The Princess of Wales has praised Captain Preet Chandi's "incredible" polar expedition following the Army officer’s record-breaking trip to Antarctica.
Kate visited Landau Forte College in Capt Chandi's home city of Derby on Wednesday, just days after the 34-year-old, dubbed Polar Preet, returned to the UK.
During her trip, Capt Chandi broke the world record for the furthest unsupported solo polar expedition, covering 922 miles (1,484km) in 70 days and 16 hours.
Kate became a patron of the challenge at the end of October, something Capt Chandi described as an "absolute privilege", with the two women speaking on the phone prior to her departure in November.
Speaking about the feat, the princess said: "I just think it's incredible, what you've been able to achieve.
"Being by yourself… as humans, we are meant to connect and be with each other, and being on your own all that time is really challenging."
While at the school, Kate attempted to pull two tyres attached to a harness, which weighed 44lb (20kg) each, and which Capt Chandi pulled along Derby's roads during her three-year training period to simulate the weight of her sledge.
Speaking to pupils, Kate said: "(Capt Chandi) has been a huge inspiration to me and it's been great to see her journey and what she has been able to achieve in the year she has been working towards this incredible goal.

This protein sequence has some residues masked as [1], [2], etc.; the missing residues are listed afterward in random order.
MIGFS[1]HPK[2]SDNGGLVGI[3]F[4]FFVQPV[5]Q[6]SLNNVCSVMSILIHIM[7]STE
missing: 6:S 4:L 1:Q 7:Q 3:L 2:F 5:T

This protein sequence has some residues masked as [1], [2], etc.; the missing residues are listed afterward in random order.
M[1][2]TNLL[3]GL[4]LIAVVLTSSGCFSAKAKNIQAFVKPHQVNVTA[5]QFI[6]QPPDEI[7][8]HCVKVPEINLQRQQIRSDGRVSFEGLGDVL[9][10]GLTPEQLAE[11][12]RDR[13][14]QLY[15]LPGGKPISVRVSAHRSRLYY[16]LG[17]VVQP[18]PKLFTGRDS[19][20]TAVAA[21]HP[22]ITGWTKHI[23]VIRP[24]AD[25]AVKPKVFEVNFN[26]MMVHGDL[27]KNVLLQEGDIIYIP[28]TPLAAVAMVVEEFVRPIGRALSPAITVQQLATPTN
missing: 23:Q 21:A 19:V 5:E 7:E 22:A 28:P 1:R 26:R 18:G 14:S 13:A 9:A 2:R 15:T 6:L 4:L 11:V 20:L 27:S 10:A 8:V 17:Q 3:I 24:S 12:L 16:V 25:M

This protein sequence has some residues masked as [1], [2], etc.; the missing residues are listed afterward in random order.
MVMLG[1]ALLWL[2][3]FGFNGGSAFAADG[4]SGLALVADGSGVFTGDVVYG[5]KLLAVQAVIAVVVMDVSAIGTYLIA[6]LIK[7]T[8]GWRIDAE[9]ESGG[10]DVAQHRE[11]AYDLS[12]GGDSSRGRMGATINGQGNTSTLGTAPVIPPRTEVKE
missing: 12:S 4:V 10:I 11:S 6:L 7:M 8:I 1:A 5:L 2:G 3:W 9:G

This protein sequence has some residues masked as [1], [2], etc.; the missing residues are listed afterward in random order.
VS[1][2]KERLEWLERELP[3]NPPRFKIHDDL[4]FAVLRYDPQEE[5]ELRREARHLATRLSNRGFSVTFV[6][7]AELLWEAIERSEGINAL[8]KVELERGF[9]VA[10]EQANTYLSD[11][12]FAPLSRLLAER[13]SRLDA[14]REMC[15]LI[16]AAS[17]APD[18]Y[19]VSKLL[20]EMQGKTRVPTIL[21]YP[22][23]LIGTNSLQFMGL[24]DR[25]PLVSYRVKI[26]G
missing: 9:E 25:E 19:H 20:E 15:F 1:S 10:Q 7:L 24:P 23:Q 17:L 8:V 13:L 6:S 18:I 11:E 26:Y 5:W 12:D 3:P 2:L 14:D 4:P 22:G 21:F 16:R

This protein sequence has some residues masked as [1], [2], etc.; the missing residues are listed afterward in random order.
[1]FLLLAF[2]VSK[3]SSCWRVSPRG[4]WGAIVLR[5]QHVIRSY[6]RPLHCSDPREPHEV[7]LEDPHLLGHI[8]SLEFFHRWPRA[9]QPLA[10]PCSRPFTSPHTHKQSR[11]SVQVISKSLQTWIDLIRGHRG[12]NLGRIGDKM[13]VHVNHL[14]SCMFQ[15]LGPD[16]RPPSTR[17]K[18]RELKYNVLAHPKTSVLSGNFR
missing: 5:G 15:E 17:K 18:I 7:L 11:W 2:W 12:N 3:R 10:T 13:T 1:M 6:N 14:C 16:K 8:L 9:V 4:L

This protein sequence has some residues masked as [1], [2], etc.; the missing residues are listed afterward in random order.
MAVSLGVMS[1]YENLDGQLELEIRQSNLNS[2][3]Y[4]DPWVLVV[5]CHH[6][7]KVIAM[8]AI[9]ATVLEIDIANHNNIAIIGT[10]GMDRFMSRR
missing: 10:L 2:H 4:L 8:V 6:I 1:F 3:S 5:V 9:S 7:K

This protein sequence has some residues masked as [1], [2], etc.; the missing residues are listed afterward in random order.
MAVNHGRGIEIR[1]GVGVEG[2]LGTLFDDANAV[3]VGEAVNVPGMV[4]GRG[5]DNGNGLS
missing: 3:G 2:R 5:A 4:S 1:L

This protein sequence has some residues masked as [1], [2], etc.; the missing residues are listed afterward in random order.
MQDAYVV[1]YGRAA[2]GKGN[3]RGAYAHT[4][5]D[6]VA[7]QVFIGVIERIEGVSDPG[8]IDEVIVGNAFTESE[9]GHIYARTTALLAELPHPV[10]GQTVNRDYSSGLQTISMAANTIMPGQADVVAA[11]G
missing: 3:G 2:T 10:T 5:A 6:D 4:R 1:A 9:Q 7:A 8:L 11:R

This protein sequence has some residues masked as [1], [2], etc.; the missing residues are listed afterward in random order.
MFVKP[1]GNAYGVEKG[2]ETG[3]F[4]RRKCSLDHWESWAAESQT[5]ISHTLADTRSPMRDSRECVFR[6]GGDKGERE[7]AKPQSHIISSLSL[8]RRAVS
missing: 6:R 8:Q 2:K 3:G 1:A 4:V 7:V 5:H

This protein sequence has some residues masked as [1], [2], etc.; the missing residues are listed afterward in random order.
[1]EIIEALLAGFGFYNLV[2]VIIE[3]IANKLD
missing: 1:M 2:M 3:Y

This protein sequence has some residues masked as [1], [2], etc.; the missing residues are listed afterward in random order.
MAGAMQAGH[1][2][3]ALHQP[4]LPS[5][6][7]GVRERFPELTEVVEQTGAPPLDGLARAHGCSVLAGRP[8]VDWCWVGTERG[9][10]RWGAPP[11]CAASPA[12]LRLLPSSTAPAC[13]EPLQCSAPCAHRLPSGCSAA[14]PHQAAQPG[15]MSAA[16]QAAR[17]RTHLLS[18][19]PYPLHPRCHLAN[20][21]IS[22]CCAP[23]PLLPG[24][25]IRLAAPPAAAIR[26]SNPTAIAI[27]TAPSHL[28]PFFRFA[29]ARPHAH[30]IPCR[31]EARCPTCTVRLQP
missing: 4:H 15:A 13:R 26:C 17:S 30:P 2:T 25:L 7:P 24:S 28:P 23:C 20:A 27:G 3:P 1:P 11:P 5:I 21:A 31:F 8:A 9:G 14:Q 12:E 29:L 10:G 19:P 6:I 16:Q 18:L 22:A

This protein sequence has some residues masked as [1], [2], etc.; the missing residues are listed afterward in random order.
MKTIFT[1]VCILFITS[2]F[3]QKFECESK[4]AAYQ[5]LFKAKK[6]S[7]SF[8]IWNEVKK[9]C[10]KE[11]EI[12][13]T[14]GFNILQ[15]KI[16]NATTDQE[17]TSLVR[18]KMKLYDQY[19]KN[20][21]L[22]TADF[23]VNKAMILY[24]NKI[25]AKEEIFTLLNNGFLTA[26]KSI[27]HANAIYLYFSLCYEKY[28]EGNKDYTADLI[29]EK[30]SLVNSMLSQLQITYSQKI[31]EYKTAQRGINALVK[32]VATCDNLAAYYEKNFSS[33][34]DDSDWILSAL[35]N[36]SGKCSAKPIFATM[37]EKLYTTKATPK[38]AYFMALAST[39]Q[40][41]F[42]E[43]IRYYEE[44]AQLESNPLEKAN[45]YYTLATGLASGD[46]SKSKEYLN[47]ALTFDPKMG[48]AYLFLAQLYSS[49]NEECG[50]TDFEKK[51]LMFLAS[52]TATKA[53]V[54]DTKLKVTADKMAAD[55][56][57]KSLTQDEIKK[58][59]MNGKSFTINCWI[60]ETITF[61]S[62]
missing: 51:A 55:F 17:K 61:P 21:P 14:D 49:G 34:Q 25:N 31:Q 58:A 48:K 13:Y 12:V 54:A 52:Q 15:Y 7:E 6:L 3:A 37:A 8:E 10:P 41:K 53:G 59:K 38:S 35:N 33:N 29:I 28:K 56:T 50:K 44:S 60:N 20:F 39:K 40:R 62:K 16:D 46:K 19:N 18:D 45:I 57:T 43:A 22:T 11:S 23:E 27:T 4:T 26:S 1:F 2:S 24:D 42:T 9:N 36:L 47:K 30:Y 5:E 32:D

"I really hope it inspires you all to believe in yourself, to push boundaries and to really work on your own resilience because there are such strong messages that really help support your emotional and mental wellbeing."
Polar Preet beat the previous world record of 907 miles (1,459km), set in 2015 by fellow soldier Henry Worsley, a retired lieutenant colonel.
She skied for up to 15 hours a day on as little as five hours of sleep, pulling her kit and supplies – which weighed around 19 stone (120kg) – through winds of up to 60mph and in temperatures as low as minus 30C.
She said: "Physically it was very difficult, but mentally it was a whole different ball game.
"When you're looking into nothingness, it was tough to keep going.
"It was hard, it was cold, it was frustrating, but I thought about the 'why' and that helped me."
The achievement marked the second time Capt Chandi had been to the continent, after becoming the first woman of colour to embark on a solo expedition when she completed a 700-mile (1,127km) ski to the South Pole in 40 days in January last year.
She completed the challenge while on a period of leave from her Army role, having joined the Army Reserves at the age of 19 and the regular Army at 27.
She is now based in Buckinghamshire, working as a physiotherapist at a regional rehabilitation unit, helping injured soldiers with training and rehabilitation, and is set to resume work in April.